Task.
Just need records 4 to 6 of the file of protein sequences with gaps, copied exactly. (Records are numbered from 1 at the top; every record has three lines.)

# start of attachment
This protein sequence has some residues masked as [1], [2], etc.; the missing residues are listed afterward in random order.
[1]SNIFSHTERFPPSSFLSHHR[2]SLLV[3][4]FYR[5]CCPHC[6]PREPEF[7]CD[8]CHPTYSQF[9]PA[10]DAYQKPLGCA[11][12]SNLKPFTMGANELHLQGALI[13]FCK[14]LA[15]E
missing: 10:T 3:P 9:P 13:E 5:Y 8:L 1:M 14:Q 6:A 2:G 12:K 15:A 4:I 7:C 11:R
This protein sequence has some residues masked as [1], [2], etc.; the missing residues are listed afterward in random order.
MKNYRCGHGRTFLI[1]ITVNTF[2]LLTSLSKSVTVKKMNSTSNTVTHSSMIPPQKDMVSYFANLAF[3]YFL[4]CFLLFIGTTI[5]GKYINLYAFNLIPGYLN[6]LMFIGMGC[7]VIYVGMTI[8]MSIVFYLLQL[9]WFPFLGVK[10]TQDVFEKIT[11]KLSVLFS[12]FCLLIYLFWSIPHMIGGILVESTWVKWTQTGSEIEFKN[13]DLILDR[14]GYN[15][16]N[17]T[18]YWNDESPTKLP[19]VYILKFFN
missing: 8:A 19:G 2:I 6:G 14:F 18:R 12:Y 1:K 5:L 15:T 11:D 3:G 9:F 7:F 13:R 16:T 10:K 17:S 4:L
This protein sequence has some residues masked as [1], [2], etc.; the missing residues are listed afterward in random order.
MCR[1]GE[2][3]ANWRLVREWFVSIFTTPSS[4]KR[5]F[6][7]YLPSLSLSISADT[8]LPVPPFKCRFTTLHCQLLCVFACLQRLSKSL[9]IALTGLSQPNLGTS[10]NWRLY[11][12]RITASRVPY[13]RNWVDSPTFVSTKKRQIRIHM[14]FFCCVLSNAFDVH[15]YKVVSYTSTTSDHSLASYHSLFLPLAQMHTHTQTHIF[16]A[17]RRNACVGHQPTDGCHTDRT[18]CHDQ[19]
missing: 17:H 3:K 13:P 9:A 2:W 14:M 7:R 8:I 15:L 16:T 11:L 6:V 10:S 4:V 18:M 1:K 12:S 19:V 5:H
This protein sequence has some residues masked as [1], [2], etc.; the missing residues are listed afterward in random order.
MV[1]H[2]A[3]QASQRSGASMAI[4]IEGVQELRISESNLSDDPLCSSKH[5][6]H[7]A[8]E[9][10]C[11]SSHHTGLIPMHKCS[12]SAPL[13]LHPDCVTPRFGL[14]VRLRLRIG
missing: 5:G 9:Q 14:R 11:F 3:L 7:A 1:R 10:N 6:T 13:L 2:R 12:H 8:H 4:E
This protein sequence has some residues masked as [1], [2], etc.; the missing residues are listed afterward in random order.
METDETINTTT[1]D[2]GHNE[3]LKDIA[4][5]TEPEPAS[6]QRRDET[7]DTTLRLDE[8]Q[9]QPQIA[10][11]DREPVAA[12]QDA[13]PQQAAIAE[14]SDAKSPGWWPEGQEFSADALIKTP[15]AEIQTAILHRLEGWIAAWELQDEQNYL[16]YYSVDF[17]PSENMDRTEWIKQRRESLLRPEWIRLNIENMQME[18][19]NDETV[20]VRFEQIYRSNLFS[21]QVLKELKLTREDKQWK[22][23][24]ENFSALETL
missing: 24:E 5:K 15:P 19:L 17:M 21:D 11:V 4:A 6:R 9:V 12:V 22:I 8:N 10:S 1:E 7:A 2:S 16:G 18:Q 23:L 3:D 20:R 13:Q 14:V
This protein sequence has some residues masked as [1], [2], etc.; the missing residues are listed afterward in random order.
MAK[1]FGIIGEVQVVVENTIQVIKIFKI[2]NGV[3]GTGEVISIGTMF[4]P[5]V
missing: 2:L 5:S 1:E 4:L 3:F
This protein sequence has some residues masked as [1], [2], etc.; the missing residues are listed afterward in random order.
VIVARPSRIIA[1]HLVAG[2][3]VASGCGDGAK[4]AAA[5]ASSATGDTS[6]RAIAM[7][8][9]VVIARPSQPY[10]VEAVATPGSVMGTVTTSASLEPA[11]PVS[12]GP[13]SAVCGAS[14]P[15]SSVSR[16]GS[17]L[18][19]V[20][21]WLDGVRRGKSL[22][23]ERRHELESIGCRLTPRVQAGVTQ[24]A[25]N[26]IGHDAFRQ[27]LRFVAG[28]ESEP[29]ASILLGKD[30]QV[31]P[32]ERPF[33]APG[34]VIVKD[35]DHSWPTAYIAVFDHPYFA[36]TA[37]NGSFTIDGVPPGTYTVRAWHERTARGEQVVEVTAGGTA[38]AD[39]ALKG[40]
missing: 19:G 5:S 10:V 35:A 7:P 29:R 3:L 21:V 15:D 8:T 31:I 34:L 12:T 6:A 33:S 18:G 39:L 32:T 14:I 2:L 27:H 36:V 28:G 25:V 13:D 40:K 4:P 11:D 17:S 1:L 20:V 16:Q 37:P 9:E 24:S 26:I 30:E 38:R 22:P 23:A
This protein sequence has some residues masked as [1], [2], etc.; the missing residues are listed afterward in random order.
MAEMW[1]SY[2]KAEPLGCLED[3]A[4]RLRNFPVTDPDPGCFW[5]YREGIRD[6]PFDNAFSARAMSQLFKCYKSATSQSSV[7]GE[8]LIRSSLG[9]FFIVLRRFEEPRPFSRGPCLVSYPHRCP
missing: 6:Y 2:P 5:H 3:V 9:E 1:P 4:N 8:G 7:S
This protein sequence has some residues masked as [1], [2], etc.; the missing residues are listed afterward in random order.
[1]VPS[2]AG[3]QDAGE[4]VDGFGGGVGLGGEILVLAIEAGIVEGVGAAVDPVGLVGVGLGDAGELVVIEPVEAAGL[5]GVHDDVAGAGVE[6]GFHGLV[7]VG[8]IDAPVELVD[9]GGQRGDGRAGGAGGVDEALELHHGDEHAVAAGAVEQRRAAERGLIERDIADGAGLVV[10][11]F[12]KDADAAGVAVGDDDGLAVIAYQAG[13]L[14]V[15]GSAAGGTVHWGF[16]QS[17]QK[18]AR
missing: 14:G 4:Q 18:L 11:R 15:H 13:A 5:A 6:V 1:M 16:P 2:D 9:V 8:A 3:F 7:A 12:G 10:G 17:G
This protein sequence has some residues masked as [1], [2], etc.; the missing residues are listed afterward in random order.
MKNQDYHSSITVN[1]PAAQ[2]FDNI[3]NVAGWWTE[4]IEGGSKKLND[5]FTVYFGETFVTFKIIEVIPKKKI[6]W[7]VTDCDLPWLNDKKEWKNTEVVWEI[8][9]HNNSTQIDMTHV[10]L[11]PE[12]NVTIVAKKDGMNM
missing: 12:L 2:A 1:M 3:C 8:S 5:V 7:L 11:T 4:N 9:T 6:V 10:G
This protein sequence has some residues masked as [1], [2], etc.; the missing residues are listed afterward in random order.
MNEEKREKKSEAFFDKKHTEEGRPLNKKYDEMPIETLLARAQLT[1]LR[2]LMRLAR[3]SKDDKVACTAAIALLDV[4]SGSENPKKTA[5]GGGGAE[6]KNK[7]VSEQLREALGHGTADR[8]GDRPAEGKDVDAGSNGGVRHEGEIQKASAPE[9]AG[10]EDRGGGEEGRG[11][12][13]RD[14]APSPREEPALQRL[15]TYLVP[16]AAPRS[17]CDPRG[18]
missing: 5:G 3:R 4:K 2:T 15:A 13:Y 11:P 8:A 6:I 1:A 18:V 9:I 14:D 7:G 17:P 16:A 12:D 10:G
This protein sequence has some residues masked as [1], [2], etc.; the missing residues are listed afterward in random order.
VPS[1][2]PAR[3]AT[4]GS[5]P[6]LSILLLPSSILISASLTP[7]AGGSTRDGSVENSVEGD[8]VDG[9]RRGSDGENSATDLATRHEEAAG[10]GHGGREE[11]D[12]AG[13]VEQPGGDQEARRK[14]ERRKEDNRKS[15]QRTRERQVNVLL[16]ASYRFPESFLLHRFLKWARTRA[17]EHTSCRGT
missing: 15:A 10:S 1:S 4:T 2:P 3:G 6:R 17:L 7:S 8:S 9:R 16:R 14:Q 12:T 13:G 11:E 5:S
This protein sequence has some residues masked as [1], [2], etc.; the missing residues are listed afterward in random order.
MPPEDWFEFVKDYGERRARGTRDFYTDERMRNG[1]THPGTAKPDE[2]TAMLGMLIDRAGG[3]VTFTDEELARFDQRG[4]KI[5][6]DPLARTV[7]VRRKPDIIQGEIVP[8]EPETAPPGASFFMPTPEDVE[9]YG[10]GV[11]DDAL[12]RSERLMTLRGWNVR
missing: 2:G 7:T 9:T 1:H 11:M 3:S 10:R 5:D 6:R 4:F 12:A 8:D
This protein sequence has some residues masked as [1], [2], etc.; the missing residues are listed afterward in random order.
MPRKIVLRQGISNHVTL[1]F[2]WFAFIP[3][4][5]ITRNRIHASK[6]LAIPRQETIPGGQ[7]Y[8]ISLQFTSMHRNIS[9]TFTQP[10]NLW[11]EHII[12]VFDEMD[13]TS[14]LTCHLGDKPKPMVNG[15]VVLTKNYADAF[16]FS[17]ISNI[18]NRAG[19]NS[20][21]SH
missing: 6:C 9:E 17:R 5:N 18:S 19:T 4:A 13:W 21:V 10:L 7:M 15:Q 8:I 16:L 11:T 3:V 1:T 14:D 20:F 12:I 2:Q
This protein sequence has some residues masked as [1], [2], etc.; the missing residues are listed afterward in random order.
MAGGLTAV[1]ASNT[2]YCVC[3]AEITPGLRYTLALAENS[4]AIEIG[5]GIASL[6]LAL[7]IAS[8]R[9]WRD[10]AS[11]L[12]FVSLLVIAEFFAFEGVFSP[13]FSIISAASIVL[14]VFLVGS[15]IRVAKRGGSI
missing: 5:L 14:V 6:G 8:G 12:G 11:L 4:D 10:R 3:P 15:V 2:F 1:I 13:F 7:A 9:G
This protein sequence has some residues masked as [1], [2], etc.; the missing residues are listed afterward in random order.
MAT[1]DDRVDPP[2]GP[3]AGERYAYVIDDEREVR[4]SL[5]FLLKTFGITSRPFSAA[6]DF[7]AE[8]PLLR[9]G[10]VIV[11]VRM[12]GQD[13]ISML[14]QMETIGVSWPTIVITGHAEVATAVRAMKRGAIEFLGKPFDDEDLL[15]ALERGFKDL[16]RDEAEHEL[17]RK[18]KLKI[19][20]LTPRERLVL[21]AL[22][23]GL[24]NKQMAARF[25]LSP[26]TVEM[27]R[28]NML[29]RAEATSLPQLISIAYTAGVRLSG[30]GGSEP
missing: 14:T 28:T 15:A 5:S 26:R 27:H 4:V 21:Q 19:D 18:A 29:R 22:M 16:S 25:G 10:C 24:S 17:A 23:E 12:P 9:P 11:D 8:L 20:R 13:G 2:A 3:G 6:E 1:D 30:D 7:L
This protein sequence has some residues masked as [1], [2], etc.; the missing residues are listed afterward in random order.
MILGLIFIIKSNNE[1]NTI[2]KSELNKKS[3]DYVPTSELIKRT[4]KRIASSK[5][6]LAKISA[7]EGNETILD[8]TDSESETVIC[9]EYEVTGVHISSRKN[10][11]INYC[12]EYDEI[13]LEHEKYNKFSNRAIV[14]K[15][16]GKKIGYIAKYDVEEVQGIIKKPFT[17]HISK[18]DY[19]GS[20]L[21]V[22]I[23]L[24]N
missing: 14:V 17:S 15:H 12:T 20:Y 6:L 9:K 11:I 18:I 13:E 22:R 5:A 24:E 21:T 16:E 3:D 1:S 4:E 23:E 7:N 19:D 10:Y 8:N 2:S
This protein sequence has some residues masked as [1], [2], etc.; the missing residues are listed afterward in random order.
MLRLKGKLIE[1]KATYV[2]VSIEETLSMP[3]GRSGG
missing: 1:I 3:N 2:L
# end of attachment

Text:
This protein sequence has some residues masked as [1], [2], etc.; the missing residues are listed afterward in random order.
MV[1]H[2]A[3]QASQRSGASMAI[4]IEGVQELRISESNLSDDPLCSSKH[5][6]H[7]A[8]E[9][10]C[11]SSHHTGLIPMHKCS[12]SAPL[13]LHPDCVTPRFGL[14]VRLRLRIG
missing: 5:G 9:Q 14:R 11:F 3:L 7:A 1:R 10:N 6:T 13:L 2:R 12:H 8:H 4:E
This protein sequence has some residues masked as [1], [2], etc.; the missing residues are listed afterward in random order.
METDETINTTT[1]D[2]GHNE[3]LKDIA[4][5]TEPEPAS[6]QRRDET[7]DTTLRLDE[8]Q[9]QPQIA[10][11]DREPVAA[12]QDA[13]PQQAAIAE[14]SDAKSPGWWPEGQEFSADALIKTP[15]AEIQTAILHRLEGWIAAWELQDEQNYL[16]YYSVDF[17]PSENMDRTEWIKQRRESLLRPEWIRLNIENMQME[18][19]NDETV[20]VRFEQIYRSNLFS[21]QVLKELKLTREDKQWK[22][23][24]ENFSALETL
missing: 24:E 5:K 15:P 19:L 17:M 21:D 11:V 4:A 6:R 9:V 12:V 22:I 8:N 10:S 1:E 7:A 2:S 16:G 18:Q 23:L 3:D 20:R 13:Q 14:V
This protein sequence has some residues masked as [1], [2], etc.; the missing residues are listed afterward in random order.
MAK[1]FGIIGEVQVVVENTIQVIKIFKI[2]NGV[3]GTGEVISIGTMF[4]P[5]V
missing: 2:L 5:S 1:E 4:L 3:F